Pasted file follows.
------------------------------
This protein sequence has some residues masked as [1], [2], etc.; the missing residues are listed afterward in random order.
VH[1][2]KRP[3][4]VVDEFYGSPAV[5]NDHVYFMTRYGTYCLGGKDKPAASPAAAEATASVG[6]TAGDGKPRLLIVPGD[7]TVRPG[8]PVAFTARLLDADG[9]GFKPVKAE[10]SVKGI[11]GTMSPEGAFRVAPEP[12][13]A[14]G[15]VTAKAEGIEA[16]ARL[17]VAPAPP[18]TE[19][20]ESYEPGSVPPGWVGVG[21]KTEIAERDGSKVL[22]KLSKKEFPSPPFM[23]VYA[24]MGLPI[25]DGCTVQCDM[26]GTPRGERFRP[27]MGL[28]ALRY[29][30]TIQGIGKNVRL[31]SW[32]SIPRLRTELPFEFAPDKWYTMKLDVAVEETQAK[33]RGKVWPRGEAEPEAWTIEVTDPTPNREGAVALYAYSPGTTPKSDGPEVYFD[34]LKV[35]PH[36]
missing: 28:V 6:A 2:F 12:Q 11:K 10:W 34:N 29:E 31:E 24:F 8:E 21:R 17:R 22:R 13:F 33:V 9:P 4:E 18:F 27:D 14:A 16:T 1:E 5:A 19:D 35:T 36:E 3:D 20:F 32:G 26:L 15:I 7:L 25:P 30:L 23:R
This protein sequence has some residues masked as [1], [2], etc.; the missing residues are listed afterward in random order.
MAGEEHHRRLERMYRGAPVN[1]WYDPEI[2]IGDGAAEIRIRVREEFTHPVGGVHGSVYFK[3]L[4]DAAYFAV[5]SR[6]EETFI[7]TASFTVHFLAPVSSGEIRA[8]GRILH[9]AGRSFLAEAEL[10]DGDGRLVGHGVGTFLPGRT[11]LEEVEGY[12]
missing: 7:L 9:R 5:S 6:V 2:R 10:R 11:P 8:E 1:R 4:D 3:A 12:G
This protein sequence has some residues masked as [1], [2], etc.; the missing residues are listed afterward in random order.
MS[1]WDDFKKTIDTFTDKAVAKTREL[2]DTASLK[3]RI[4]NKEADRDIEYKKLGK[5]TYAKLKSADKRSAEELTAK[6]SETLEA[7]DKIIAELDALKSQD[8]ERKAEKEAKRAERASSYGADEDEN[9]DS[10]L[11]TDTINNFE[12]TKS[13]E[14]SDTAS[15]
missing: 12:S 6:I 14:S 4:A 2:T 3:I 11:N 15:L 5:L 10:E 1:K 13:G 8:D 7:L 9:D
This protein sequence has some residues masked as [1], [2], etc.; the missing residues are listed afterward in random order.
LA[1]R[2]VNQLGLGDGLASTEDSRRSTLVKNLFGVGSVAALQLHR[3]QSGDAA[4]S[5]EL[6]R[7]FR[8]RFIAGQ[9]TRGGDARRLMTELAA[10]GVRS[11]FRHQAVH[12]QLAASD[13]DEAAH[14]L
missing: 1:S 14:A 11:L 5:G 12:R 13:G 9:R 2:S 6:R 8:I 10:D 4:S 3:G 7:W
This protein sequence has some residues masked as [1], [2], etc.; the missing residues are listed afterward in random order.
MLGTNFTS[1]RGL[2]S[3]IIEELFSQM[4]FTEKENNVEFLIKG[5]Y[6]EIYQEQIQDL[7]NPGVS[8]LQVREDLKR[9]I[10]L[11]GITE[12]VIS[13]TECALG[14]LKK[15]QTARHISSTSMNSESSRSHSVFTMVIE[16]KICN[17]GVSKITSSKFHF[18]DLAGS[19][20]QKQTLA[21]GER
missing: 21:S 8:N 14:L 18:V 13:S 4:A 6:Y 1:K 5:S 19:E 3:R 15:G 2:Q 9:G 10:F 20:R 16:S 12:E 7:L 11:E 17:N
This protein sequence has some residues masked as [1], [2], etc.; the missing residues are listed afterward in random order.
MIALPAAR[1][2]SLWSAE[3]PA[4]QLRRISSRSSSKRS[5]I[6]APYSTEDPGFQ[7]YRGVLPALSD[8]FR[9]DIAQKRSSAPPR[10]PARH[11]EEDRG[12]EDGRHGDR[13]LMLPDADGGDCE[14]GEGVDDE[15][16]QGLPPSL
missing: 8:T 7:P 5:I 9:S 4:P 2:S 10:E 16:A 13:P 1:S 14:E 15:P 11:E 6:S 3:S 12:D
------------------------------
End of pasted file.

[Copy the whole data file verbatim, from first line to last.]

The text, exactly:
This protein sequence has some residues masked as [1], [2], etc.; the missing residues are listed afterward in random order.
VH[1][2]KRP[3][4]VVDEFYGSPAV[5]NDHVYFMTRYGTYCLGGKDKPAASPAAAEATASVG[6]TAGDGKPRLLIVPGD[7]TVRPG[8]PVAFTARLLDADG[9]GFKPVKAE[10]SVKGI[11]GTMSPEGAFRVAPEP[12][13]A[14]G[15]VTAKAEGIEA[16]ARL[17]VAPAPP[18]TE[19][20]ESYEPGSVPPGWVGVG[21]KTEIAERDGSKVL[22]KLSKKEFPSPPFM[23]VYA[24]MGLPI[25]DGCTVQCDM[26]GTPRGERFRP[27]MGL[28]ALRY[29][30]TIQGIGKNVRL[31]SW[32]SIPRLRTELPFEFAPDKWYTMKLDVAVEETQAK[33]RGKVWPRGEAEPEAWTIEVTDPTPNREGAVALYAYSPGTTPKSDGPEVYFD[34]LKV[35]PH[36]
missing: 28:V 6:A 2:F 12:Q 11:K 10:W 34:N 29:E 31:E 24:F 8:E 21:R 17:R 22:R 13:F 33:V 9:P 4:E 18:F 27:D 14:A 16:T 1:E 5:A 19:D 35:T 36:E 3:D 20:F 32:G 26:L 15:I 7:L 25:P 30:L 23:R
This protein sequence has some residues masked as [1], [2], etc.; the missing residues are listed afterward in random order.
MAGEEHHRRLERMYRGAPVN[1]WYDPEI[2]IGDGAAEIRIRVREEFTHPVGGVHGSVYFK[3]L[4]DAAYFAV[5]SR[6]EETFI[7]TASFTVHFLAPVSSGEIRA[8]GRILH[9]AGRSFLAEAEL[10]DGDGRLVGHGVGTFLPGRT[11]LEEVEGY[12]
missing: 7:L 9:R 5:S 6:V 2:R 10:R 11:P 8:E 1:R 4:D 3:A 12:G
This protein sequence has some residues masked as [1], [2], etc.; the missing residues are listed afterward in random order.
MS[1]WDDFKKTIDTFTDKAVAKTREL[2]DTASLK[3]RI[4]NKEADRDIEYKKLGK[5]TYAKLKSADKRSAEELTAK[6]SETLEA[7]DKIIAELDALKSQD[8]ERKAEKEAKRAERASSYGADEDEN[9]DS[10]L[11]TDTINNFE[12]TKS[13]E[14]SDTAS[15]
missing: 12:S 6:I 14:S 4:A 2:T 3:I 11:N 15:L 5:L 10:E 1:K 13:G 8:D 7:L 9:D
This protein sequence has some residues masked as [1], [2], etc.; the missing residues are listed afterward in random order.
LA[1]R[2]VNQLGLGDGLASTEDSRRSTLVKNLFGVGSVAALQLHR[3]QSGDAA[4]S[5]EL[6]R[7]FR[8]RFIAGQ[9]TRGGDARRLMTELAA[10]GVRS[11]FRHQAVH[12]QLAASD[13]DEAAH[14]L
missing: 1:S 14:A 11:L 5:G 12:R 13:G 9:R 2:S 6:R 8:I 10:D 4:S 3:G 7:W
This protein sequence has some residues masked as [1], [2], etc.; the missing residues are listed afterward in random order.
MLGTNFTS[1]RGL[2]S[3]IIEELFSQM[4]FTEKENNVEFLIKG[5]Y[6]EIYQEQIQDL[7]NPGVS[8]LQVREDLKR[9]I[10]L[11]GITE[12]VIS[13]TECALG[14]LKK[15]QTARHISSTSMNSESSRSHSVFTMVIE[16]KICN[17]GVSKITSSKFHF[18]DLAGS[19][20]QKQTLA[21]GER
missing: 21:S 8:N 14:L 18:V 13:S 4:A 6:Y 1:K 5:S 19:E 3:R 15:G 2:Q 9:G 10:F 20:R 16:S 12:E 7:L 11:E 17:N
This protein sequence has some residues masked as [1], [2], etc.; the missing residues are listed afterward in random order.
MIALPAAR[1][2]SLWSAE[3]PA[4]QLRRISSRSSSKRS[5]I[6]APYSTEDPGFQ[7]YRGVLPALSD[8]FR[9]DIAQKRSSAPPR[10]PARH[11]EEDRG[12]EDGRHGDR[13]LMLPDADGGDCE[14]GEGVDDE[15][16]QGLPPSL
missing: 8:T 7:P 5:I 9:S 4:P 2:S 10:E 16:A 13:P 1:S 14:E 15:P 11:E 6:S 3:S 12:D